• Jonas Van Riel

Why is a Master in Enterprise Architecture (MEA) so relevant today?



“Why should I enroll in a Master EA? And why would I follow an MEA over an MBA? Two very good questions and the fact that you are here today might mean that you have a certain interest in our Master Enterprise Architecture, so let’s dive right into it. First, we’ll explain to you exactly what an MEA is, give you our take on the MEA vs MBA debate and then we’ll explain to you why our MEA will provide you with the right tools to face the challenges of today and tomorrow.”


MEA: what exactly is a Master in Enterprise Architecture?


An MEA, or MEBA as we sometimes call it, is a Master in Enterprise and Business Architecture and is a unique program preparing professionals to become leaders in business transformations. Why is this unique you ask? We look at the organisation as a hybrid organism, where business and IT work together to reach the strategic goals and beyond. Going beyond is truly important because there's a lot more to this story than the traditional business/IT alignment story. We look at the power digital can bring, but always with a fit-for-purpose mindset: adopting technology for the sake of technology has no purpose. Different forces inside and outside of the organisation can cause it to either succeed or fail in achieving its ambitions. In our MEA, you will learn how to identify, structure and leverage those forces and create a plan that will help the organisation succeed in a sustainable and resilient way.





MBA vs MEA


An MBA focuses on the business model of the organisation: what should be the value proposition to realise financial ambitions? This is mainly interesting if you are aiming for a career as a Business Unit Manager or similar (I'm sure there many other reasons why you would follow an MBA, but let's say that this is one of the main reasons). And, in my opinion, even though an MBA is a very interesting program, it will focus less on the most pertinent organisational challenges including Business and IT alignment and the digital component.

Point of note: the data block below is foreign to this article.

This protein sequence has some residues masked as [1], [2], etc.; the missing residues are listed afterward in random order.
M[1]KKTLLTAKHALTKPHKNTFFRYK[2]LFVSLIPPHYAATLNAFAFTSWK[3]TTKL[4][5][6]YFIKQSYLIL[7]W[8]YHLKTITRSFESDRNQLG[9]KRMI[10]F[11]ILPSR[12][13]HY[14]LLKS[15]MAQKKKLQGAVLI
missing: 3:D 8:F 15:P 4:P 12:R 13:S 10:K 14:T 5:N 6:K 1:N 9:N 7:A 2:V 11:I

An MEA focuses on the horizontal layers of an organisation, known as architectural layers. In these challenging times, change has become the new constant. Organisations are in a continual state of flux trying to stay ahead of the market and the consumer. However, where the strategy used to be the big unknown, these days we see that strategy execution is often the more difficult question to answer. Why? Because changes come fast and they come hard. Organisations were built with a goal in mind, but that goal is often not valid anymore today. So organisations are faced with a rigid legacy structure that was built for a different time and which prevents them from being sufficiently agile to execute changes and to respond quickly enough to the changing reality.


Of all the tools in the manager's toolbox, EA is the one that can provide you the cohesion necessary to align the entire organisation and ensure that the state of flux becomes a story of coordinated evolution in order to manage and guide a constant transformation. An MBA might help you to find a new strategy to answer a new market need, but it will not help you in organising your enterprise in such a way that it is capable to realise that strategy. What matters most is not having the best strategy, but rather, how you implement and refine the strategic choices you’ve got.


How can an MEA learn you to overcome the pertinent challenges your organisation faces?

With these uncertain and challenging times, companies express a few needs related to their biggest challenges. These are:

1. Increase agility.

2. Leverage data and make it a central asset of the organisation.

3. Increase security.

4. Become more innovative and incorporate innovation into the culture and operations.